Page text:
Epilepsy and Behavioral Disorders in Dogs with Hypothyroidism
Hypothyroidism in dogs can cause sudden onset of epilepsy, unprovoked aggression, moodiness, depression, hyperactivity, anxiety, and other undesirable behaviors.
Behavioral changes are one of the most undesirable consequences of thyroid dysfunction in dogs. And unfortunately, in North America, the primary reason for pet euthanasia stems from undesirable behavior rather than disease. Often, these changes are related to thyroid dysfunction. Researchers at Tufts University report that 77 percent of the dogs with seizure disorders that they studied had thyroid dysfunction. In addition, the major behavioral changes reported in dogs withy thyroid dysfunction included aggression, seizures, fearfulness and hyperactivity with some dogs exhibiting more than one of these behaviors.
Who Is Affected?
Male and Female canines are affected equally. In addition, spayed and non-spayed animals are equally affected. Onset of thyroid disorders tends to peak around the time of puberty. Neutering does not fix the problem and often makes it worse. Thyroid dysfunction is also more common in purebreds than in mixed breeds. Certain breeds, such as boxers, German Shepherds, Collies, Golden Retrievers, English Setters, Labrador Retrievers and Akitas, are also more prone to canine hypothyroidism.
Symptoms and Signs
Both hypothyroid humans and canines have reduced cortisol clearance, which causes elevated levels of circulating cortisol. Elevated cortisol causes a constant state of stress that can result in impaired mental function and irrational reactions characterized more by stress than by reason.
Symptoms of hypothyroidism include major depression, unprovoked aggression, joint pain, sudden onset of seizures, anxiety, phobias, submissiveness, passivity, disorientation, moodiness, erratic temperament, hypo-attentiveness, compulsiveness, and irritability.
After the episodes of aberrant behavior, a majority of these canines were reported to behave as if they were coming out of a trance-like state and seemed unaware of their previous behavior. Researchers report that a similar pattern of symptoms occurs in hypothyroidism in horses.
Because the TSH test is often falsely increased and decreased in canines, it is not recommended as the sole thyroid function test. It is important for dogs suspected of having hypothyroidism to have tests for FT4 and FT3 as well as TSH. Tests for thryoid antibodies should also be performed.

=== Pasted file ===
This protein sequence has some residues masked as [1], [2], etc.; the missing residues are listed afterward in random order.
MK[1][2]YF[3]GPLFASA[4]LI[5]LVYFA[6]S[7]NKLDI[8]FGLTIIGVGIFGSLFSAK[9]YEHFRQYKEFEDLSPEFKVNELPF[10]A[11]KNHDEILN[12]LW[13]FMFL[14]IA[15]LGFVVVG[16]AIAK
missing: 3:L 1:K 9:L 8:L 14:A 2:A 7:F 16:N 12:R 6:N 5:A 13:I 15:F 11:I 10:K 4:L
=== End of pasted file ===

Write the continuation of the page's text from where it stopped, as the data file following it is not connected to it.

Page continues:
Treatment for hypothyroidism with twice daily doses of levothyroxine rapidly reversed symptoms with behavioral improvement generally noted within one week. However, a dramatic reversal of behavior with resumption of previous problems has been reported to occur in some cases if only a single dose is missed. Seizures in Canines
Seizures in canines, regardless of the cause, can be aggravated by nutritional deficiencies, particularly deficiencies of amino acids. Dietary sources of high quality animal protein in the least processed forms provide an optimal canine diet.
Canines susceptible to autoimmune hypothyroidism may also become more susceptible to other autoimmune disorders. Research shows that canines as well as humans can develop autoimmune polyglandular syndromes. Schmidt’s syndrome is the most common of the polyglandular disorders to occur in canines, and this disorder is most likely to occur in the Standard Poodle, Old English Sheepdog, Bearded Collie, Portugese Water Dog, Novia Scotia Duck Trolling Retriever and Boxers although any breed can become affected.
© July 30, 2007 Copyrighted by Elaine Moore
Jean Dodds and Linda Aronson, Behavioral Changes Associated with Thyroid Dysfunction in Dogs, accessed July 3, 2007.
Chris Alderson, Kathy Herman and Marion Mitchell, The Role of a Natural healthy Diet in the Management of Canine Epilepsy, Dec 16, 2003, accessed July 10, 2007.
The copyright © of the article Canine Epilepsy in Autoimmune Disease is owned by Elaine Moore. Permission to republish Canine Epilepsy in print or online must be granted by the author in writing.